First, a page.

North Korea Likely To Wrap Up Winter Training With With More Missile, Nuclear Tests
North Korea is expected to end its winter training with further provocations, the South Korean military reports.
North Korea has aggressively tested new weapons technology and launched multiple missiles in recent weeks, and there is a strong possibility that the Korean People’s Army still has more provocative behavior in store. “Chances are high that North Korea may soon take additional provocative steps,” a senior defense ministry official told the Yonhap News Agency. “A key concern is whether it will test-fire an intercontinental ballistic missile or conduct a nuclear test.”
The soldiers of the Korean People’s Army are reportedly mobilized to aid agricultural workers after they complete their winter training in early April, but there is a chance they will first demonstrate their capabilities before they head off to the fields.
“North Korean troops will [likely] stage a large-scale exercise to wrap up the winter training at an on-site inspection of leader Kim Jong-un,” Kim Dong-yup, a professor at the Institute for Far East Studies at Kyungnam University, told reporters. “It’s expected to fire various types of missiles this time.”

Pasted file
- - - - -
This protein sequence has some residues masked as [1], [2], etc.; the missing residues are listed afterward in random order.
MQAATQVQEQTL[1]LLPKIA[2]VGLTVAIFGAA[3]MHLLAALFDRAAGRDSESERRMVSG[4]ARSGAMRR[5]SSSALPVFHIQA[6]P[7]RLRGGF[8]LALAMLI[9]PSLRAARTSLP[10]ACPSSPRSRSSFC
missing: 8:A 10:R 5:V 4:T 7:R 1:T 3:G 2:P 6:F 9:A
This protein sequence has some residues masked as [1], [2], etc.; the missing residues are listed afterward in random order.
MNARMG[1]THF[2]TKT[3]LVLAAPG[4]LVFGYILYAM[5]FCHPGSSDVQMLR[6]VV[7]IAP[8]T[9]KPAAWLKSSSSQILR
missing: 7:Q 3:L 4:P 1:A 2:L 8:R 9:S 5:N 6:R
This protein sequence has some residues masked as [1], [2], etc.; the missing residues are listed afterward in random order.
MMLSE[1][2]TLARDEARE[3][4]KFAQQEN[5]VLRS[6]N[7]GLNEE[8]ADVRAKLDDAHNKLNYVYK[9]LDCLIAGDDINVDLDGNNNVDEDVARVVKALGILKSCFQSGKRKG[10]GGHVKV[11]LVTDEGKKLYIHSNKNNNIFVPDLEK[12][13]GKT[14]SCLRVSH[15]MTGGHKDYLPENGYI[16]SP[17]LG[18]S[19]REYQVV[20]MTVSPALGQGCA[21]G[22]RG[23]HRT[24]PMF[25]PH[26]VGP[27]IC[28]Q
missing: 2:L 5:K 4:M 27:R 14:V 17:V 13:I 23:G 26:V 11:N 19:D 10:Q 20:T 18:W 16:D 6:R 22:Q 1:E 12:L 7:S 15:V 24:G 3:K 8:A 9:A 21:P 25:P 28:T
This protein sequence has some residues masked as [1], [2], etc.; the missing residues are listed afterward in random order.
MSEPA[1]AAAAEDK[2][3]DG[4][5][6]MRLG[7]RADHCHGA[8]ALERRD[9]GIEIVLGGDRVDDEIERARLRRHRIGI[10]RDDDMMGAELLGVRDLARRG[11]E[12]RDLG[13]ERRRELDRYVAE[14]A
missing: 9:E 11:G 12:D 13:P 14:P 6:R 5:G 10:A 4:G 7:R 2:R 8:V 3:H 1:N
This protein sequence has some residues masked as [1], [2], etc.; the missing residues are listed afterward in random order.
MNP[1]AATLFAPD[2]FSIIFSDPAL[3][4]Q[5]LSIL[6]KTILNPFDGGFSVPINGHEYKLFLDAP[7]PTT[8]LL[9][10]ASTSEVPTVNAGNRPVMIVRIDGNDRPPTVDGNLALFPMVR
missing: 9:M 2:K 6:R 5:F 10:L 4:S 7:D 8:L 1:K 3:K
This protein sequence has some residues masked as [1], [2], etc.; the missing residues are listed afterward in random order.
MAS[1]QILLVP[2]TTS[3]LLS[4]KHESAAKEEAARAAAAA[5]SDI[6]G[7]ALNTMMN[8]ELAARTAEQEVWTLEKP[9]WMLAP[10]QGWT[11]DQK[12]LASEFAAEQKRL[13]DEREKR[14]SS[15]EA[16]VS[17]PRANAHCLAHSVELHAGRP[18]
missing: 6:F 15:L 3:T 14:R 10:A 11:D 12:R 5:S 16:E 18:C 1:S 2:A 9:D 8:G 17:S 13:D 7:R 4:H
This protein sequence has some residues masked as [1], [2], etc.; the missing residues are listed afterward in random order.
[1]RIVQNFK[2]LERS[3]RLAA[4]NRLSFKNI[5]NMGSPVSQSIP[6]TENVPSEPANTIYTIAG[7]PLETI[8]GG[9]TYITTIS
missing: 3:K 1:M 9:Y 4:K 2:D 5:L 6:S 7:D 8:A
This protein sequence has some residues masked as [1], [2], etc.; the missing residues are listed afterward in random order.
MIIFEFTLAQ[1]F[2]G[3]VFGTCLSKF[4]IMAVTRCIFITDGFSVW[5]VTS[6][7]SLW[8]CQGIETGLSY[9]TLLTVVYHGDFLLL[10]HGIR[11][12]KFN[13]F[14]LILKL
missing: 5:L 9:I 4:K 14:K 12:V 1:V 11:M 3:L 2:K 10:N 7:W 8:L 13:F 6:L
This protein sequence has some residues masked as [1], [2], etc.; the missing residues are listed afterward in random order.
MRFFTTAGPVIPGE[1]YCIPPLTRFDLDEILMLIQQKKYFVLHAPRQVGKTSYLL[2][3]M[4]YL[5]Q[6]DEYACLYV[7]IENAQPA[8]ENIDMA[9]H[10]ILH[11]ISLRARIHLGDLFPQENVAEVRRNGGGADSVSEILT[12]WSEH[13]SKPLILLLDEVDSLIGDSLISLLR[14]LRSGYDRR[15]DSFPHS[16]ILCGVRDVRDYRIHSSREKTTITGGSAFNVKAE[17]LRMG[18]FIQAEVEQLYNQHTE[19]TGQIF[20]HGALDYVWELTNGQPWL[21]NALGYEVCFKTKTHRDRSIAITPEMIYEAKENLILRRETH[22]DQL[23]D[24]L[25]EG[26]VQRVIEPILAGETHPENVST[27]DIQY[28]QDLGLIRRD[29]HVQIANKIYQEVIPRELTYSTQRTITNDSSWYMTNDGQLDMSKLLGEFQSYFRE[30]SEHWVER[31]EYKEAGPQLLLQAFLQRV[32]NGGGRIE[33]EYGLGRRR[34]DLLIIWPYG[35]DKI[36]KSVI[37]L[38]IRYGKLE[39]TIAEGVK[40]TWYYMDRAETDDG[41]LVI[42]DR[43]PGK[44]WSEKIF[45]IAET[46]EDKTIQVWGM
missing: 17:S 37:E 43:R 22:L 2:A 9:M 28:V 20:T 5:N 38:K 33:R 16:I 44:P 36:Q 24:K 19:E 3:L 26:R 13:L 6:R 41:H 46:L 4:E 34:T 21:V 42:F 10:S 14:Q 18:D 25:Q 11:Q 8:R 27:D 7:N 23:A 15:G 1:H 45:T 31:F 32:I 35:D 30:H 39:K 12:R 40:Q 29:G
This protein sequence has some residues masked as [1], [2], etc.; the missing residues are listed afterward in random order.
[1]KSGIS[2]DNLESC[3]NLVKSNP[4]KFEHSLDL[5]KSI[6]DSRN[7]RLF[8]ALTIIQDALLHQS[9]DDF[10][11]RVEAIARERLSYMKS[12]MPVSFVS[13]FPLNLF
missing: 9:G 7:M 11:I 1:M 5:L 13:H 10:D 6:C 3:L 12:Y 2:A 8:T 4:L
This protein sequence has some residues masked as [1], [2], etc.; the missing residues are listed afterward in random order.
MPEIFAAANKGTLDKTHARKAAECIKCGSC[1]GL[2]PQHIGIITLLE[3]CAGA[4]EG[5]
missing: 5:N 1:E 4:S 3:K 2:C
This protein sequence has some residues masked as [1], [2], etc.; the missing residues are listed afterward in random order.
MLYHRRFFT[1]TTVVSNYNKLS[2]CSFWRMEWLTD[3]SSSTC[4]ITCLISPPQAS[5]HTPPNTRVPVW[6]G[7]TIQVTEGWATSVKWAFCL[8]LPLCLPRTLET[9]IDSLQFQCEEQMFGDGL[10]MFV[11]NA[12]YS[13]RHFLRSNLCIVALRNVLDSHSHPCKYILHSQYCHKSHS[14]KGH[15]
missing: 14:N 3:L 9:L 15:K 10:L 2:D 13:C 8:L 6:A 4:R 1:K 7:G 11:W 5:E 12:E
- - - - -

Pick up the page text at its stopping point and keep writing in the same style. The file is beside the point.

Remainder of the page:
Military officials are also concerned that the North may decide test its weaponry to mark the 105th anniversary of DPRK founder Kim Il-sung’s birthday April 15, or alternatively, the 85th anniversary of the establishment of the Korean People’s Army April 25.
South Korea is closely monitoring the situation.
The North has repeatedly indicated that it may be close to testing an ICBM. Kim Jong-un commented on the progress of his country’s missile program in his New Year’s speech. “We have reached the final stage of preparations to test-launch an intercontinental ballistic missile,” Kim said, adding that, “Research and development of cutting edge arms equipment is actively progressing.”
“The ICBM will be launched anytime and anywhere,” the Korean Central News Agency said a week later, citing the foreign ministry. “Soon our ICBM will send the shiver down [America’s] spine,” the paper of the ruling party Rodong Sinmun wrote.
Commercial satellite imagery of the Punggye-ri test site shows extensive tunneling for a future nuclear weapons test, 38 North, a research site run by the U.S.-Korea Institute at Johns Hopkins University’s School of Advanced International Studies, reported recently. U.S. officials reportedly suspect that the North will conduct another nuclear test soon. “The test could come as early as the end of the month,” one official told Fox News.
Nonetheless, it is difficult to predict weapons testing with any significant accuracy. Another provocation would be consistent with North Korea’s current trajectory.
In recent weeks, the North tested a solid-fueled, road-mobile, mid-range ballistic missile, fired four extended-range scuds into the Sea of Japan, and tested a high-thrust rocket engine suspected to be a part of North Korea’s efforts to develop an ICBM. North Korea also tested a missile Wednesday, but the weapon exploded shortly after launch.
The Trump administration is in the process of formulating a solid North Korea policy to address the growing threat posed by its tireless efforts to develop bigger and better weaponry.
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